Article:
Dosing cannabinoids is a conundrum. Anything between 5-500 mg CBD may considered a “reasonable” dose in different contexts. Finding an optimal dose is even more difficult for people with liver or kidney diseases, as these are the major organs that clear chemicals from the blood. So the makers of Epidiolex, an FDA-approved CBD pharmaceutical, studied how patients with liver impairment should be dosed. CBD can still be used safely, according to the article published in the Journal of Clinical Pharmacology, but the dose needs to be lower than in healthy individuals. The researchers asked thirty people to swallow 200 mg CBD then measured the cumulative exposure to CBD and its metabolites. Poor liver function cause a significant increase in CBD exposure. It was 2.5 times larger for those with moderate liver dysfunction, and over 5 times larger in those with severe impairment. The exposure to one of CBD’s active metabolites, 7-OH-CBD, was also inversely correlated with participant’s liver health. There were no serious adverse events in this small study, implying people with liver impairments can safely use CBD, though they should start with a lower dose and titrate more slowly. Liver capability did not influence the time it took for CBD to get through the gut: CBD’s concentration in the bloodstream peaked 2-3 hours after ingestion. (All participants ate two hours before ingesting CBD.) The researchers controled and tested for sex differences (none were apparent), but all participants were white. This is not uncommon, especially in small pilot studies such as these, but it’s a deep-rooted problem. The cumulative nature of research means that such choices build up and bias medicine.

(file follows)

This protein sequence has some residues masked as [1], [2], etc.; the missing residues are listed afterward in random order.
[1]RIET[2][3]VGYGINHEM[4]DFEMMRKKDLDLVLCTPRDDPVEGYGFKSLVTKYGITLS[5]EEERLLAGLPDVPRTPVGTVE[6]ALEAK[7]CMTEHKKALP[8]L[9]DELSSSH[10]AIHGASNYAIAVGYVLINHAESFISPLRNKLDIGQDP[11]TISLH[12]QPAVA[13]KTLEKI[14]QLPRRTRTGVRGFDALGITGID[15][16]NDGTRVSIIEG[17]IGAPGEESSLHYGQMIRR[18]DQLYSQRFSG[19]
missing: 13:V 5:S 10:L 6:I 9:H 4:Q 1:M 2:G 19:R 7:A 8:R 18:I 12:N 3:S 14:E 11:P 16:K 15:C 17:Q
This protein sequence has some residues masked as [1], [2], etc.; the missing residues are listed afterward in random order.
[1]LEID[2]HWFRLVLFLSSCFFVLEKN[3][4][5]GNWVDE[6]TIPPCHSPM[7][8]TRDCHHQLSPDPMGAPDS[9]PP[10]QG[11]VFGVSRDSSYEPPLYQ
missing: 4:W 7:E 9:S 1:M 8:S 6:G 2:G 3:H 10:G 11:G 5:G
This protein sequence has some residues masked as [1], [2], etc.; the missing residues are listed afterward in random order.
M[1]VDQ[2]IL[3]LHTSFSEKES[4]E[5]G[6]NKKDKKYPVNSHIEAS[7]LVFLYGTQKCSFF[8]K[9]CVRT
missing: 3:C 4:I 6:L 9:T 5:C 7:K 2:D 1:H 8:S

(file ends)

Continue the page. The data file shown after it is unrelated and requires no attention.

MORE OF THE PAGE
Cannabis Mitigates Alcohol Toxicity
Heavy or even moderate drinking causes maladaptions in humans, ranging from cardiovascular disease to cirrhosis. Underlying many of these ill effects is alcohol’s ability to amplify inflammation. But the immune system is immensely complex, and “inflammation” is a catch-all term that accounts for most degenerative and age-related disease, so it is important to distinguish the specific molecules promoting inflammation. Interleukins are a class of proteins that orchestrate the movement of immune cells – most, but not all, increase inflammation. Researchers at the University of Colorado Boulder investigated interleukin levels of people with an alcohol use disorder. Drinking was associated with increases in interleukin 6, but the association was ameliorated in cannabis users. This protection seems particularly important, since interleukin 6 is also associated with the intensity of cravings for alcohol. Cannabis users had lower levels of another interleukin (1β) as well. These two compounds are also implicated in traumatic brain injury, and play a role in brain function and synaptic plasticity. Such pathways undoubtedly influence the effects long-term cannabis and alcohol use. Unfortunately, the authors make questionable statistical choices: “Given the exploratory nature of this work, we did not correct for multiple tests.” It is all the more important to make this correction in exploratory research or, better yet, not use the phrase statistically significant when the statistics are inappropriate. It will be necessary for future research to replicate this protective effect of cannabis in heavy drinkers.